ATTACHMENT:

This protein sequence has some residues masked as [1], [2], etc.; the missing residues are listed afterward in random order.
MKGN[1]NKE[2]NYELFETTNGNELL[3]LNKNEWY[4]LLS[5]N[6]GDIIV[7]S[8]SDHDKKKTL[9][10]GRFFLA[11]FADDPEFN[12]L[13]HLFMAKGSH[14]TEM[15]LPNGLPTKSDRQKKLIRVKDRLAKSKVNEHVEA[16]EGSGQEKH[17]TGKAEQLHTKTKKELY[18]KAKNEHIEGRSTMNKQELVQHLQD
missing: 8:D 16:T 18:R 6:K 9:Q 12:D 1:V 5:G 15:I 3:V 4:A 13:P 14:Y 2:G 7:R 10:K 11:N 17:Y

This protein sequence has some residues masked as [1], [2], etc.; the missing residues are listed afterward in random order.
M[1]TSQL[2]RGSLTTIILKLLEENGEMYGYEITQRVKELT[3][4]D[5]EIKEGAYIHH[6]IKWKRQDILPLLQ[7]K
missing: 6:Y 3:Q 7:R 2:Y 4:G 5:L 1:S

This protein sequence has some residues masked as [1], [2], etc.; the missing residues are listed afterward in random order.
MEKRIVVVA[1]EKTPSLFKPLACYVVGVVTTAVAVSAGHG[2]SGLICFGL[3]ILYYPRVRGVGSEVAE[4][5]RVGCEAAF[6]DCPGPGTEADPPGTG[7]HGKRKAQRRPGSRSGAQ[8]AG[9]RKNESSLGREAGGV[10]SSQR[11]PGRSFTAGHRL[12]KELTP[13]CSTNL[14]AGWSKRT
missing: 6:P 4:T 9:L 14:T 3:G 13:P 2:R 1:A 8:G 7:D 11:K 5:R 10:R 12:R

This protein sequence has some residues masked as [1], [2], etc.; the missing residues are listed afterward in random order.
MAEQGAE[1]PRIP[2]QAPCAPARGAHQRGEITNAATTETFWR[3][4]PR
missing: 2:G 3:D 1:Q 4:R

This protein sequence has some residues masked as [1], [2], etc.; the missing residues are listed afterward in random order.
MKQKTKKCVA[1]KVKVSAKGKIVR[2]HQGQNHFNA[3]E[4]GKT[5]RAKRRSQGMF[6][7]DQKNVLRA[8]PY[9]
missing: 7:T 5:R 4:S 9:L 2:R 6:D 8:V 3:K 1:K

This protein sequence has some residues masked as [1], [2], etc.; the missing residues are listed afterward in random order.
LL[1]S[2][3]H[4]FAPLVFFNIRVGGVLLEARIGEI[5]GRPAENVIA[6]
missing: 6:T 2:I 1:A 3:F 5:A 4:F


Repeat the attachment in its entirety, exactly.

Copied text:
This protein sequence has some residues masked as [1], [2], etc.; the missing residues are listed afterward in random order.
MKGN[1]NKE[2]NYELFETTNGNELL[3]LNKNEWY[4]LLS[5]N[6]GDIIV[7]S[8]SDHDKKKTL[9][10]GRFFLA[11]FADDPEFN[12]L[13]HLFMAKGSH[14]TEM[15]LPNGLPTKSDRQKKLIRVKDRLAKSKVNEHVEA[16]EGSGQEKH[17]TGKAEQLHTKTKKELY[18]KAKNEHIEGRSTMNKQELVQHLQD
missing: 8:D 16:T 18:R 6:K 9:Q 12:D 1:V 5:G 15:I 3:V 4:A 13:P 14:Y 2:G 7:R 10:K 11:N 17:Y

This protein sequence has some residues masked as [1], [2], etc.; the missing residues are listed afterward in random order.
M[1]TSQL[2]RGSLTTIILKLLEENGEMYGYEITQRVKELT[3][4]D[5]EIKEGAYIHH[6]IKWKRQDILPLLQ[7]K
missing: 6:Y 3:Q 7:R 2:Y 4:G 5:L 1:S

This protein sequence has some residues masked as [1], [2], etc.; the missing residues are listed afterward in random order.
MEKRIVVVA[1]EKTPSLFKPLACYVVGVVTTAVAVSAGHG[2]SGLICFGL[3]ILYYPRVRGVGSEVAE[4][5]RVGCEAAF[6]DCPGPGTEADPPGTG[7]HGKRKAQRRPGSRSGAQ[8]AG[9]RKNESSLGREAGGV[10]SSQR[11]PGRSFTAGHRL[12]KELTP[13]CSTNL[14]AGWSKRT
missing: 6:P 4:T 9:L 14:T 3:G 13:P 2:R 1:A 8:G 7:D 11:K 5:R 10:R 12:R

This protein sequence has some residues masked as [1], [2], etc.; the missing residues are listed afterward in random order.
MAEQGAE[1]PRIP[2]QAPCAPARGAHQRGEITNAATTETFWR[3][4]PR
missing: 2:G 3:D 1:Q 4:R

This protein sequence has some residues masked as [1], [2], etc.; the missing residues are listed afterward in random order.
MKQKTKKCVA[1]KVKVSAKGKIVR[2]HQGQNHFNA[3]E[4]GKT[5]RAKRRSQGMF[6][7]DQKNVLRA[8]PY[9]
missing: 7:T 5:R 4:S 9:L 2:R 6:D 8:V 3:K 1:K

This protein sequence has some residues masked as [1], [2], etc.; the missing residues are listed afterward in random order.
LL[1]S[2][3]H[4]FAPLVFFNIRVGGVLLEARIGEI[5]GRPAENVIA[6]
missing: 6:T 2:I 1:A 3:F 5:A 4:F